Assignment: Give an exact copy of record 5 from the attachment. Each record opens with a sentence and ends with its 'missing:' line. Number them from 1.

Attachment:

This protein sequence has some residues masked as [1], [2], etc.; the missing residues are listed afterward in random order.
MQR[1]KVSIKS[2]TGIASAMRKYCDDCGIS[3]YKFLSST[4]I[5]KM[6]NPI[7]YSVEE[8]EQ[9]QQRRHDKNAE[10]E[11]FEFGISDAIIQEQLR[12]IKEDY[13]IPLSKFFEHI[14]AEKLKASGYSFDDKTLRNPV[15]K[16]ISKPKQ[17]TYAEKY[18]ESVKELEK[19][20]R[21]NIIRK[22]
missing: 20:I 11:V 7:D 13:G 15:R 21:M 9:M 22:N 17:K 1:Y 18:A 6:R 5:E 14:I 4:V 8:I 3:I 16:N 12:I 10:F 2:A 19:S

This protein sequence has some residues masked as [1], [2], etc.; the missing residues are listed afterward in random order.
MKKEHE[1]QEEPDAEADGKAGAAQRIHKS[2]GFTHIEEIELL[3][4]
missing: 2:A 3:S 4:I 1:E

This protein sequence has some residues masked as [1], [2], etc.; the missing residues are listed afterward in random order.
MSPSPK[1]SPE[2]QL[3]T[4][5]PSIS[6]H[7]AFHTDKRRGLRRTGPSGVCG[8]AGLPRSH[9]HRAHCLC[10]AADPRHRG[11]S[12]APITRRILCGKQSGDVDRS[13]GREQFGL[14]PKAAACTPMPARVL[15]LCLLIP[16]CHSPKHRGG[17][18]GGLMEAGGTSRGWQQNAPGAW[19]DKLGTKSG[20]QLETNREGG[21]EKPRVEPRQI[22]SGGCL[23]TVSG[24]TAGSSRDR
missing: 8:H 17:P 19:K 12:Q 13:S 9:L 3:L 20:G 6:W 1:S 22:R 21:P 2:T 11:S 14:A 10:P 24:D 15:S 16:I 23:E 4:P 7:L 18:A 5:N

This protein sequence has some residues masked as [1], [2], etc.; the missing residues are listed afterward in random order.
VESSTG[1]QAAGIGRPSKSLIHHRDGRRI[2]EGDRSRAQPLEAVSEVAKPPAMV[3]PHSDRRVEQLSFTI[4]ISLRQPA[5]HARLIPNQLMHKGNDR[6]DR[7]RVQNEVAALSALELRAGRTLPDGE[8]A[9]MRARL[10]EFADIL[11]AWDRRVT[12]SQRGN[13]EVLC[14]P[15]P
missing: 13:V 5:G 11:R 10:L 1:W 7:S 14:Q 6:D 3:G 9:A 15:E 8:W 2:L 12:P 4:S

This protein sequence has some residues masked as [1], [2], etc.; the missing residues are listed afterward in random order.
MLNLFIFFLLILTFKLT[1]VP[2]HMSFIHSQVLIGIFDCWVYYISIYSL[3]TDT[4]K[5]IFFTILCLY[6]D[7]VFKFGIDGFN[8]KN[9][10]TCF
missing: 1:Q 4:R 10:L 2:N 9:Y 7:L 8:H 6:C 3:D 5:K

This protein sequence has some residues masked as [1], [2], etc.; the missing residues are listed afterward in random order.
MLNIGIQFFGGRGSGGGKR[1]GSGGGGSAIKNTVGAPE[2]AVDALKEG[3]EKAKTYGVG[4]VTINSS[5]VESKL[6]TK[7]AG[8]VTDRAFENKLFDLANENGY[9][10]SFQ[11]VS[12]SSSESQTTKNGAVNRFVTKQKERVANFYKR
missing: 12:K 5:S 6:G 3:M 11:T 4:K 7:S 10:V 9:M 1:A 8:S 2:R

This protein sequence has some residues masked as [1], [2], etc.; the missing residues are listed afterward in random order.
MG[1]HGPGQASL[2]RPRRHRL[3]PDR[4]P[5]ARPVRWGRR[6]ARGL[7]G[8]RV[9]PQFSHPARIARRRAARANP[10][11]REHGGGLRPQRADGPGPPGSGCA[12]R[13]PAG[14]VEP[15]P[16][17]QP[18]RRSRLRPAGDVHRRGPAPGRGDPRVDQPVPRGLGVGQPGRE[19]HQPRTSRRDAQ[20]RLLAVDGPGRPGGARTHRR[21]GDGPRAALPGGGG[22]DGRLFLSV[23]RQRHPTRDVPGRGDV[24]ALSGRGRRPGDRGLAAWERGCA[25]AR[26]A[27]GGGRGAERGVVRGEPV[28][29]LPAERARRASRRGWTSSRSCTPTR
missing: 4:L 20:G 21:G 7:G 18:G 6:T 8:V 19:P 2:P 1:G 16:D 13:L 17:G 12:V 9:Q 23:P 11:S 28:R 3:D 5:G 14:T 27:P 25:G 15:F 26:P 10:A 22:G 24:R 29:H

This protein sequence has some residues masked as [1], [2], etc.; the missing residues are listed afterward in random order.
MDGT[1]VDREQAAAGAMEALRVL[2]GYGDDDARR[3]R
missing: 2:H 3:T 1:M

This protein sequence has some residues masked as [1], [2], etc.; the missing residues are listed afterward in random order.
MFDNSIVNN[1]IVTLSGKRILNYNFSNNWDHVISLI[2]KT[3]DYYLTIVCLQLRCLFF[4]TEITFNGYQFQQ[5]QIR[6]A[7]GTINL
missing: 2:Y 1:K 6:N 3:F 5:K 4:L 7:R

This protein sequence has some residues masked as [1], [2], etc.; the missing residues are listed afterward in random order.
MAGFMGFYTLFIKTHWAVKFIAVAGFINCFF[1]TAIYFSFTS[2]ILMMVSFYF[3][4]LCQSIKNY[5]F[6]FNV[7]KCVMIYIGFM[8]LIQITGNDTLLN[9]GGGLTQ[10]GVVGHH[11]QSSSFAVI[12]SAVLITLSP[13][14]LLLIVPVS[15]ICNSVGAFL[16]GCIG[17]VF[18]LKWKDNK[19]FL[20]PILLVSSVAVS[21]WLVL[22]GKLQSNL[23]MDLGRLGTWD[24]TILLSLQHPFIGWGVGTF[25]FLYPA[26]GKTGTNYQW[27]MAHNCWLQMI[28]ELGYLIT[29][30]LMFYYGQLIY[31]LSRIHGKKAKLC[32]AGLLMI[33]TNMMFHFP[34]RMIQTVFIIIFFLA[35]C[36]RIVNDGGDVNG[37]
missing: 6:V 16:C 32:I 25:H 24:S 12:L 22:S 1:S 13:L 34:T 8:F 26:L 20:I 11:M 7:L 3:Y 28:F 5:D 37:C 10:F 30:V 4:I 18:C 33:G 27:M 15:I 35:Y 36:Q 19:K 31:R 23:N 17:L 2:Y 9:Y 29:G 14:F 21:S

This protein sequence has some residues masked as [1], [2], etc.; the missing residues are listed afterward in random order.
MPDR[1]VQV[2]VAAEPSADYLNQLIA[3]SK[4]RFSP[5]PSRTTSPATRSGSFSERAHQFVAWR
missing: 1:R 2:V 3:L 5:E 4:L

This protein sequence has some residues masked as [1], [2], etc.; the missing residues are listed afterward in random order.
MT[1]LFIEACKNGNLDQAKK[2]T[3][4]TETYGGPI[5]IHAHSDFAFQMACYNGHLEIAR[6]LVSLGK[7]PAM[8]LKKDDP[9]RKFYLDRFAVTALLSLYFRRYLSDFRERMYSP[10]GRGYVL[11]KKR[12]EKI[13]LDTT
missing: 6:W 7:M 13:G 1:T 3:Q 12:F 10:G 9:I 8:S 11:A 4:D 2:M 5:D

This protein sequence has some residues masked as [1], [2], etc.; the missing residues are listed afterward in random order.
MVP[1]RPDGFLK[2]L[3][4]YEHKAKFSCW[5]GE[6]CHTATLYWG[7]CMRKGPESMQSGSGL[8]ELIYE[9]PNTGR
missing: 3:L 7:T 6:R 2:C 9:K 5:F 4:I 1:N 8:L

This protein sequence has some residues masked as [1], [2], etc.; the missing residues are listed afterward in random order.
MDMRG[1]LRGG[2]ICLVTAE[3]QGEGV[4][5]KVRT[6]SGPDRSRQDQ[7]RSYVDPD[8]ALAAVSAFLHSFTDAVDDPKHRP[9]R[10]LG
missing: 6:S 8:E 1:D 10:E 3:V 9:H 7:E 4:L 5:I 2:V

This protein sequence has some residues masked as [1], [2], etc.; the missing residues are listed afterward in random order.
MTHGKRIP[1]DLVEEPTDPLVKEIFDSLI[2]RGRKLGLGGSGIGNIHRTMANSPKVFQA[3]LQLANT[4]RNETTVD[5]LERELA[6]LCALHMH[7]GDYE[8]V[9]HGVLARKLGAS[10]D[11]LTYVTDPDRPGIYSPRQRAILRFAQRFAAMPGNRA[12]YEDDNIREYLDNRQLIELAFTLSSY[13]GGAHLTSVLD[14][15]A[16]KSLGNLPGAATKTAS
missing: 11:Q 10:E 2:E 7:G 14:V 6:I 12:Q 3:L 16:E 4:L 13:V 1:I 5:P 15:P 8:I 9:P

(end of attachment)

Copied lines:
This protein sequence has some residues masked as [1], [2], etc.; the missing residues are listed afterward in random order.
MLNLFIFFLLILTFKLT[1]VP[2]HMSFIHSQVLIGIFDCWVYYISIYSL[3]TDT[4]K[5]IFFTILCLY[6]D[7]VFKFGIDGFN[8]KN[9][10]TCF
missing: 1:Q 4:R 10:L 2:N 9:Y 7:L 8:H 6:C 3:D 5:K